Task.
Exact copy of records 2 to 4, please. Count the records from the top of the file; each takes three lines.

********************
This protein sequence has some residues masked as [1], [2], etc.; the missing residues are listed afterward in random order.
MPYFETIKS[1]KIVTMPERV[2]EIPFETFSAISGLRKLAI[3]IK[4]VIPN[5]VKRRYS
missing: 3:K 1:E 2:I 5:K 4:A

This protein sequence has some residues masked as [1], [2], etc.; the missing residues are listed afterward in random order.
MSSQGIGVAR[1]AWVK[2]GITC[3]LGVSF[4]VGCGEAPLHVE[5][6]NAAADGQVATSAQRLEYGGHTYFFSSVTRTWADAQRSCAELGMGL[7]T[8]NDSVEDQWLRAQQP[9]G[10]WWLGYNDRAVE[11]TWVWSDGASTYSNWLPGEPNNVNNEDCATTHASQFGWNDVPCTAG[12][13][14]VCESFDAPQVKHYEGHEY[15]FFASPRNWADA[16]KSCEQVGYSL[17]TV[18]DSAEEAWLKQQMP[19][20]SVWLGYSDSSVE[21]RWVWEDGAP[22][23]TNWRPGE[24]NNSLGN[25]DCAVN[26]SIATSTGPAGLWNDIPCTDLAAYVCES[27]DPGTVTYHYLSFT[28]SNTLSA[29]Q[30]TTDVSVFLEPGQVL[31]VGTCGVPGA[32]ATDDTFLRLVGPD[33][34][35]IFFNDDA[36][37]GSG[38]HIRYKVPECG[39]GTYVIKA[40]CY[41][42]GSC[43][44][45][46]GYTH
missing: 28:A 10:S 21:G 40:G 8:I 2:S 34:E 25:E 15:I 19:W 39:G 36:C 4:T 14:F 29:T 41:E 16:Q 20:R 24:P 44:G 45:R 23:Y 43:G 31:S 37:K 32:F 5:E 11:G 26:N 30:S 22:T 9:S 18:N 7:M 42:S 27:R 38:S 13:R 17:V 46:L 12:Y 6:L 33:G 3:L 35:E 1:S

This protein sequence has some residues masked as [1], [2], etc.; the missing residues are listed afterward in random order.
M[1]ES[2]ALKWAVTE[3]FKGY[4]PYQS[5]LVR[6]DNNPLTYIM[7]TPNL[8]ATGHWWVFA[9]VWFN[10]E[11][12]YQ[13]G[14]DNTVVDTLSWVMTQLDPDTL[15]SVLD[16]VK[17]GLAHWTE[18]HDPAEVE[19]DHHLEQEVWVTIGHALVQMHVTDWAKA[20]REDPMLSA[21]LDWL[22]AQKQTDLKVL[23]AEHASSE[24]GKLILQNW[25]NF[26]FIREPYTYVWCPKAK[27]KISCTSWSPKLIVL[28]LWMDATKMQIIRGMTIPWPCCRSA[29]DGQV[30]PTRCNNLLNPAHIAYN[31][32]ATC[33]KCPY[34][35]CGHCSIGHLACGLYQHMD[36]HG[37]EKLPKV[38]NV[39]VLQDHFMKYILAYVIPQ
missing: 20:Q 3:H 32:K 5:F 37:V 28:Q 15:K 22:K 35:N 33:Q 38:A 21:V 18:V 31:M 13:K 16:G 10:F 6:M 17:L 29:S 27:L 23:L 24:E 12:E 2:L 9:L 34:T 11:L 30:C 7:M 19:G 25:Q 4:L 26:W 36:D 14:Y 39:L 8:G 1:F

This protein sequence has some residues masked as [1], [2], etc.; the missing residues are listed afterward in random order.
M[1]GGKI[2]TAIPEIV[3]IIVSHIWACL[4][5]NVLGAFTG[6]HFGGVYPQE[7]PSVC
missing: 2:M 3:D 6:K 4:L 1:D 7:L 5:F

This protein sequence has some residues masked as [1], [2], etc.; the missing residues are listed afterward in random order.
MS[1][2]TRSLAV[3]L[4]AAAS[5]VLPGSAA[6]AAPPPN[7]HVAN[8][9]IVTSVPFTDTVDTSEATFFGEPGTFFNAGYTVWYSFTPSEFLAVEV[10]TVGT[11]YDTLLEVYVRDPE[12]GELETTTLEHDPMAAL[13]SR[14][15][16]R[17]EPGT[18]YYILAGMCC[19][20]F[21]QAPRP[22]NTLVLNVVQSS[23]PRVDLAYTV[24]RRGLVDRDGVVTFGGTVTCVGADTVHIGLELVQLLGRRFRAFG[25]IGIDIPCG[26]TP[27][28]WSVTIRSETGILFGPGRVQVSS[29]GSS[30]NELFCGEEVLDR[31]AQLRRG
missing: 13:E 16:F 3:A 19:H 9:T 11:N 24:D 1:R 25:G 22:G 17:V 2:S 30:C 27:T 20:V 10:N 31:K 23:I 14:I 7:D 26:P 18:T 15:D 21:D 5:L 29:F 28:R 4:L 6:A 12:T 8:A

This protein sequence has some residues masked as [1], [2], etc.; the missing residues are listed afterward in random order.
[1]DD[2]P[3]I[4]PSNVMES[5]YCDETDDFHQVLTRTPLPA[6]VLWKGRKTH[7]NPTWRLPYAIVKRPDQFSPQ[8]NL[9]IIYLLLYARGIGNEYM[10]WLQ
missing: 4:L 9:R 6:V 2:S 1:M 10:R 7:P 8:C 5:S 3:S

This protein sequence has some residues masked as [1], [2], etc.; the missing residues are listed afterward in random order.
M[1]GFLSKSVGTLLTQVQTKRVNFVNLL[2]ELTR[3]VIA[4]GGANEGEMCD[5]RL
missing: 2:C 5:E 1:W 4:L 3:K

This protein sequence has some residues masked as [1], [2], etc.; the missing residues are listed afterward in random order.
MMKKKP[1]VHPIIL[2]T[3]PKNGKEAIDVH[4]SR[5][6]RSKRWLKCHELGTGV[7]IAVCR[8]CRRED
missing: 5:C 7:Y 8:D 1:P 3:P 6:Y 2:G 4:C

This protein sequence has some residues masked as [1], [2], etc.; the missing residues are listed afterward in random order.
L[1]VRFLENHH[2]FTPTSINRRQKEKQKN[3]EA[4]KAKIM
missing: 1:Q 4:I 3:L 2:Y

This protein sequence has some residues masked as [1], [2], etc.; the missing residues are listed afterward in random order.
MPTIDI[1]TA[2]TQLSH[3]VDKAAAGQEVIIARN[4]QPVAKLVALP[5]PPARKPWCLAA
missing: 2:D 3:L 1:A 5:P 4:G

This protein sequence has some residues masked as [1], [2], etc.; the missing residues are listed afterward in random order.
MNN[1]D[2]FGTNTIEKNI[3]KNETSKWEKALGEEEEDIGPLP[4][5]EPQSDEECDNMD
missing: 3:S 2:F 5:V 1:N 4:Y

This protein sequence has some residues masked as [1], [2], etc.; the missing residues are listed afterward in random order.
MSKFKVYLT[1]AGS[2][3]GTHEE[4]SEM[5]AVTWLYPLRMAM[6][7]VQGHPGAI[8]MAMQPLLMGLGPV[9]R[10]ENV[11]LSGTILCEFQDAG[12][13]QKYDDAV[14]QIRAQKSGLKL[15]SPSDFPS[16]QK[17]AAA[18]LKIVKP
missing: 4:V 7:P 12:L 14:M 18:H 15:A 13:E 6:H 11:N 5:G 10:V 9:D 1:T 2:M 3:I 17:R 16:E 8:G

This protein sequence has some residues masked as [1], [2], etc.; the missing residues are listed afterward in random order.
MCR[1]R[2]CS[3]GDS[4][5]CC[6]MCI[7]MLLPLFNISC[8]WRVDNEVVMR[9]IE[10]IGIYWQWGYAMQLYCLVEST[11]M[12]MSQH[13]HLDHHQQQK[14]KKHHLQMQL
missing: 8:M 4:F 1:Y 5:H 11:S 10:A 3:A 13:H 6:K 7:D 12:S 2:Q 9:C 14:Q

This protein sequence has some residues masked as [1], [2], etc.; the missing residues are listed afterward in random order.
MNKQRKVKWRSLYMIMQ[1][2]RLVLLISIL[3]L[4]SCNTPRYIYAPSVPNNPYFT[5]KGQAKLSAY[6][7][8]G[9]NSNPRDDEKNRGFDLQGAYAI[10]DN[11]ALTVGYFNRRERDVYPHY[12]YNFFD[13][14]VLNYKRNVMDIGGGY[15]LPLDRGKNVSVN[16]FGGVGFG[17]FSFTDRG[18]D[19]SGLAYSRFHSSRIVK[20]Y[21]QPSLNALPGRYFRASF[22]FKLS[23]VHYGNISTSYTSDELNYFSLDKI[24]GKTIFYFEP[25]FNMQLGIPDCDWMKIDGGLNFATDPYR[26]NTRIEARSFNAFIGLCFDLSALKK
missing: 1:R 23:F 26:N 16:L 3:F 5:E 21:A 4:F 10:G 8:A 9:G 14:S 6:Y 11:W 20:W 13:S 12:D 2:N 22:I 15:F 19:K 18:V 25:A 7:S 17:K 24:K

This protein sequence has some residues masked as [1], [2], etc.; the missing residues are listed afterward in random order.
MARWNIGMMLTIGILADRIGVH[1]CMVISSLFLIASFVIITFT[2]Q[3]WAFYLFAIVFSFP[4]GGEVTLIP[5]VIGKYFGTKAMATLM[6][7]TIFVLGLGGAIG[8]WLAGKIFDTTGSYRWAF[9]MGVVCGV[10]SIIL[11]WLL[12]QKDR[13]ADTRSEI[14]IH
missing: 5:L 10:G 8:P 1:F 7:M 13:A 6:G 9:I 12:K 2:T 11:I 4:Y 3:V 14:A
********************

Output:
This protein sequence has some residues masked as [1], [2], etc.; the missing residues are listed afterward in random order.
MSSQGIGVAR[1]AWVK[2]GITC[3]LGVSF[4]VGCGEAPLHVE[5][6]NAAADGQVATSAQRLEYGGHTYFFSSVTRTWADAQRSCAELGMGL[7]T[8]NDSVEDQWLRAQQP[9]G[10]WWLGYNDRAVE[11]TWVWSDGASTYSNWLPGEPNNVNNEDCATTHASQFGWNDVPCTAG[12][13][14]VCESFDAPQVKHYEGHEY[15]FFASPRNWADA[16]KSCEQVGYSL[17]TV[18]DSAEEAWLKQQMP[19][20]SVWLGYSDSSVE[21]RWVWEDGAP[22][23]TNWRPGE[24]NNSLGN[25]DCAVN[26]SIATSTGPAGLWNDIPCTDLAAYVCES[27]DPGTVTYHYLSFT[28]SNTLSA[29]Q[30]TTDVSVFLEPGQVL[31]VGTCGVPGA[32]ATDDTFLRLVGPD[33][34][35]IFFNDDA[36][37]GSG[38]HIRYKVPECG[39]GTYVIKA[40]CY[41][42]GSC[43][44][45][46]GYTH
missing: 28:A 10:S 21:G 40:G 8:I 2:S 34:E 25:E 15:I 19:W 39:G 36:C 4:T 14:F 29:T 41:E 16:Q 20:R 24:P 44:G 45:R 23:Y 43:G 31:S 37:K 32:F 5:E 11:G 26:N 30:S 22:T 9:S 18:N 7:M 42:S 27:R 38:S 13:R 17:V 46:L 12:Y 6:L 33:G 3:L 35:E 1:S

This protein sequence has some residues masked as [1], [2], etc.; the missing residues are listed afterward in random order.
M[1]ES[2]ALKWAVTE[3]FKGY[4]PYQS[5]LVR[6]DNNPLTYIM[7]TPNL[8]ATGHWWVFA[9]VWFN[10]E[11][12]YQ[13]G[14]DNTVVDTLSWVMTQLDPDTL[15]SVLD[16]VK[17]GLAHWTE[18]HDPAEVE[19]DHHLEQEVWVTIGHALVQMHVTDWAKA[20]REDPMLSA[21]LDWL[22]AQKQTDLKVL[23]AEHASSE[24]GKLILQNW[25]NF[26]FIREPYTYVWCPKAK[27]KISCTSWSPKLIVL[28]LWMDATKMQIIRGMTIPWPCCRSA[29]DGQV[30]PTRCNNLLNPAHIAYN[31][32]ATC[33]KCPY[34][35]CGHCSIGHLACGLYQHMD[36]HG[37]EKLPKV[38]NV[39]VLQDHFMKYILAYVIPQ
missing: 20:Q 3:H 32:K 5:F 37:V 28:Q 15:K 22:K 35:N 33:Q 38:A 21:V 18:V 31:M 13:K 16:G 10:F 6:M 17:L 29:S 27:L 23:L 24:E 12:E 2:L 9:L 34:T 11:L 30:C 7:M 19:G 25:Q 4:L 26:W 36:D 14:Y 39:L 8:G 1:F

This protein sequence has some residues masked as [1], [2], etc.; the missing residues are listed afterward in random order.
M[1]GGKI[2]TAIPEIV[3]IIVSHIWACL[4][5]NVLGAFTG[6]HFGGVYPQE[7]PSVC
missing: 2:M 3:D 6:K 4:L 1:D 7:L 5:F